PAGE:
The Connection Between Eye Health & Diabetes
1 in 10 people in the United States today are diabetic. More staggering still, is that 20% of those with diabetes don’t know that they have it. You may be thinking, ‘What does diabetes have to do with my vision?’ and the answer is – potentially quite a lot.
Diabetes and the Eye
Diabetes affects all of the blood vessels in the body, from the largest in our hearts to the very smallest in our eyes. Much like a car that needs oil in its system to run smoothly, the blood vessels in our eyes need proper blood flow to receive oxygen and stay healthy. When this flow is restricted, it can cause leaks, bruising, and even for an eye to shut down.
Detection and Diagnosis
It’s possible to feel and look perfectly fine and still be pre-diabetic or have diabetes. In such cases, it’s natural to experience some resistance or denial toward the idea even when advised of the likelihood by your physician. Should your A1C readings be on the rise or inconclusive, you may be referred to an eye doctor for an exam–and the eye doesn’t lie. Through a dilated eye exam and using a wide-field laser scan, we’re able to confirm pre-diabetes or diabetes by detecting hemorrhaging at the back of the eye.
Of all the prescriptions you expected from your eye doctor, lifestyle changes that include a healthy diet and moderate exercise probably weren’t among them. However, this is the primary way to improve your overall health and diabetes related vision issues.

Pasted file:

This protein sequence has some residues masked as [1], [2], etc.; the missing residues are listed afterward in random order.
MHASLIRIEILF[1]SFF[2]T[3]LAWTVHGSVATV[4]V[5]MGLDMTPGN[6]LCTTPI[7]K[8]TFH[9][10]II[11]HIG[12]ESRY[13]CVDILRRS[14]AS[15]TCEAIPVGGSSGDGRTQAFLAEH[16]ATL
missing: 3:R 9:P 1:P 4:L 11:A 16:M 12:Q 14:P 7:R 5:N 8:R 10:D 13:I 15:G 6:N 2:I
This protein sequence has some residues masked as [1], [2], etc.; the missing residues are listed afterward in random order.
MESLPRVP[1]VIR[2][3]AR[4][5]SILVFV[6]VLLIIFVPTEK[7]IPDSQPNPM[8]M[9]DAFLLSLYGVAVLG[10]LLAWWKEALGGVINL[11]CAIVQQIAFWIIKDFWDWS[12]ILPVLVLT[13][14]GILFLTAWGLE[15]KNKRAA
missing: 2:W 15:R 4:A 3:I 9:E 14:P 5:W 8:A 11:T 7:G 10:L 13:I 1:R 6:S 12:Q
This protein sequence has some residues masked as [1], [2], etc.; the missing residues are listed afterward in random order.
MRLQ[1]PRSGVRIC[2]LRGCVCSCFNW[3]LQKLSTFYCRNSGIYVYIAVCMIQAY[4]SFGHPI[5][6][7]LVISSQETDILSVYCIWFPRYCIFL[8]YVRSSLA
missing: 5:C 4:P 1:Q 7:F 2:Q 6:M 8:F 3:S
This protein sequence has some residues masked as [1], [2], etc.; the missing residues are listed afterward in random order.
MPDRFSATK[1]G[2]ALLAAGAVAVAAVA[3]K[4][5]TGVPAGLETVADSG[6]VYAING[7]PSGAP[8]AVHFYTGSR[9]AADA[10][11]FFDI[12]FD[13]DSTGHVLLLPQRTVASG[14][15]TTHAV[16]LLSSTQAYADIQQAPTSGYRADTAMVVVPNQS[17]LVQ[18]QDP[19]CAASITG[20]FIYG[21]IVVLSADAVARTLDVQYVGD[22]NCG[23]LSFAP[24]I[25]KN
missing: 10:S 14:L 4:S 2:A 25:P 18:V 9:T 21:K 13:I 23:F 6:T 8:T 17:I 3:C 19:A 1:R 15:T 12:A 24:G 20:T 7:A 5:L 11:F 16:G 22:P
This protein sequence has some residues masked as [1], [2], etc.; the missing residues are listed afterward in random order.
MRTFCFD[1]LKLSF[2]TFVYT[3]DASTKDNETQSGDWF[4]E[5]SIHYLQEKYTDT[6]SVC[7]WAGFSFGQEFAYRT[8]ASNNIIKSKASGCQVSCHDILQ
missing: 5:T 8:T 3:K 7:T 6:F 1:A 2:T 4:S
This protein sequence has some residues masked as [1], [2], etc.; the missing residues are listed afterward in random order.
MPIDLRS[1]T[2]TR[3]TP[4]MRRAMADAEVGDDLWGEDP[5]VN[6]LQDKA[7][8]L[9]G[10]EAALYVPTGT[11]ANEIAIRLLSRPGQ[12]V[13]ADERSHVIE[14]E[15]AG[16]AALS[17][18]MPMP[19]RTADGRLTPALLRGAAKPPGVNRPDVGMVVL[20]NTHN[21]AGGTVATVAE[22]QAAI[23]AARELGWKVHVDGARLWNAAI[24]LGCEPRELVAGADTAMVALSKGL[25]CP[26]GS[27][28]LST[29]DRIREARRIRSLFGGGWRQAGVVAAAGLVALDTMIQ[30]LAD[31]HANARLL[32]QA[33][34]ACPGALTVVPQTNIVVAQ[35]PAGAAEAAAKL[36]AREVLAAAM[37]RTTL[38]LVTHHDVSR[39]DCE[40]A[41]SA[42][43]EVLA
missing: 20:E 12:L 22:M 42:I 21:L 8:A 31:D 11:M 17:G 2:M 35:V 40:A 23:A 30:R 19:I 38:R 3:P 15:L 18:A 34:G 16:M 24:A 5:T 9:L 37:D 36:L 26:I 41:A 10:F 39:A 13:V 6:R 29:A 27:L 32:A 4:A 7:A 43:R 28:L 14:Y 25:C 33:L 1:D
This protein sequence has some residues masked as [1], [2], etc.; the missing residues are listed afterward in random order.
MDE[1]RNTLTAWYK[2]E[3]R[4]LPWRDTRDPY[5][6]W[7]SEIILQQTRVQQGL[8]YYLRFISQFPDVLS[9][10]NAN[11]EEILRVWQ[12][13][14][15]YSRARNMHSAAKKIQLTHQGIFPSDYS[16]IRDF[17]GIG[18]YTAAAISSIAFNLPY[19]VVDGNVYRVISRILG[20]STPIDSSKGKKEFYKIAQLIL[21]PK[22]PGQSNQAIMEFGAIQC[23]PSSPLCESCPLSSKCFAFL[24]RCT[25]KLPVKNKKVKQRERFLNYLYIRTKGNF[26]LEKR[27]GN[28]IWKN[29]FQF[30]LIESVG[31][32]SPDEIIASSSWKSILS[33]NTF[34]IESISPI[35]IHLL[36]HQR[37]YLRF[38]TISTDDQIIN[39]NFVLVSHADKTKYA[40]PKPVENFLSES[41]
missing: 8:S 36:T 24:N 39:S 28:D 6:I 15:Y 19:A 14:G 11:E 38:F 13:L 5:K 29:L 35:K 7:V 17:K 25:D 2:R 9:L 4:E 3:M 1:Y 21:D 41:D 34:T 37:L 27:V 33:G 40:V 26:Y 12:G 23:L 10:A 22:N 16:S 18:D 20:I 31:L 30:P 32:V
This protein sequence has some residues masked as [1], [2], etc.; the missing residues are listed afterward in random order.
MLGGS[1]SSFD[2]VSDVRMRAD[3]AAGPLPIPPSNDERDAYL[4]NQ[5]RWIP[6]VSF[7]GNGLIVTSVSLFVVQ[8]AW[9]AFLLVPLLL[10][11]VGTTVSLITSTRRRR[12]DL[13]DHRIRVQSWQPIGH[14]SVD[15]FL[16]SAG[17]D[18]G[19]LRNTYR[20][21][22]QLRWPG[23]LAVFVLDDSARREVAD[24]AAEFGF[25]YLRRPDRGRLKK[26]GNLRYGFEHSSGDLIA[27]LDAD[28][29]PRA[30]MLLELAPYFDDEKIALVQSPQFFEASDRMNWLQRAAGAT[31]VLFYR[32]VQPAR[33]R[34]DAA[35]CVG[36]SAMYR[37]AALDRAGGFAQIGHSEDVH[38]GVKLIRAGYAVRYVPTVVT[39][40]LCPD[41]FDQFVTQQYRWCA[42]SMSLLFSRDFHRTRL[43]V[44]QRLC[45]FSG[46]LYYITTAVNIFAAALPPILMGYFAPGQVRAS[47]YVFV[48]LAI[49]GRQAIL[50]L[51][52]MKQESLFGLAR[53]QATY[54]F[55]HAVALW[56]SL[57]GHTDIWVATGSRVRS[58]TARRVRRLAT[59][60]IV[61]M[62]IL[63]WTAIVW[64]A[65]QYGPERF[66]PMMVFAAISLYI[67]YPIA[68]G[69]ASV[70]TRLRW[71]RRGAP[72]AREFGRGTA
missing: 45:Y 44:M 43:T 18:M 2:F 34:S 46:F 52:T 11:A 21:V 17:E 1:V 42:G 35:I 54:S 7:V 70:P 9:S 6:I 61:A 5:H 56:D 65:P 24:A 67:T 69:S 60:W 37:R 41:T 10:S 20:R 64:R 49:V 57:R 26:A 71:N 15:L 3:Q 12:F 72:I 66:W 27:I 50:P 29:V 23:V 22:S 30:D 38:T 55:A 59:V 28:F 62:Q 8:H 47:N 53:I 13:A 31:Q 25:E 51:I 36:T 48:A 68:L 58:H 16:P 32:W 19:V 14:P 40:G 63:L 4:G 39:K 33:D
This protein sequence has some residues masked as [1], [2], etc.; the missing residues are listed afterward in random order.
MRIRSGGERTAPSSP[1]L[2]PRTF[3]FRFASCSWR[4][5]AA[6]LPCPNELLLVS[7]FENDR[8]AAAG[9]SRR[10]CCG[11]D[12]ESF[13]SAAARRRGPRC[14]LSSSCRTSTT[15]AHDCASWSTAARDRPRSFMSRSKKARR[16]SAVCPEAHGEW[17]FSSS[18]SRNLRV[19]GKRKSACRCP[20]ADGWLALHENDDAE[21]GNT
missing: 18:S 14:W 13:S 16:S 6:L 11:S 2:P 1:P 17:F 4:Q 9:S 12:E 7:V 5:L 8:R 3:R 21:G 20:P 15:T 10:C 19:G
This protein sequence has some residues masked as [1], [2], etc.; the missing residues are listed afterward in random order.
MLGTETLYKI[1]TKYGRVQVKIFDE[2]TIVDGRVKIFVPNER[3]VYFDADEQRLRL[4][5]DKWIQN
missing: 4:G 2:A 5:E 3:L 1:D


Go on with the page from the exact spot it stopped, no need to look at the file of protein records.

When caught early, we’ll coordinate care with your physician to treat any ocular issues that may have developed as a result of diabetes or pre-diabetes. We’ll analyze if there are any changes that need to be made due to diabetic issues, and if so, will schedule ongoing visits until symptoms dissipate.
If vision issues have advanced toward ocular diabetic retinopathy, we’ll refer you to a retinal specialist for further ocular treatment. Unfortunately, in these cases, a retinal specialist will work to help you maintain the vision you have rather than recovering any vision loss.
For people ages 30 and older, yearly physical exams are recommended. Your physician will measure your A1C and be on the lookout for changes that could indicate prediabetes. Outside of yearly screenings, ultimately, the best form of prevention for diabetes related vision issues is a lifestyle consisting of healthy eating and moderate exercise.
If your physician has referred you or if you’d like to schedule a preventative screening with Genstler Eye Center, call (785) 273-8080 to schedule an appointment.
See related – Common Treatments & Conditions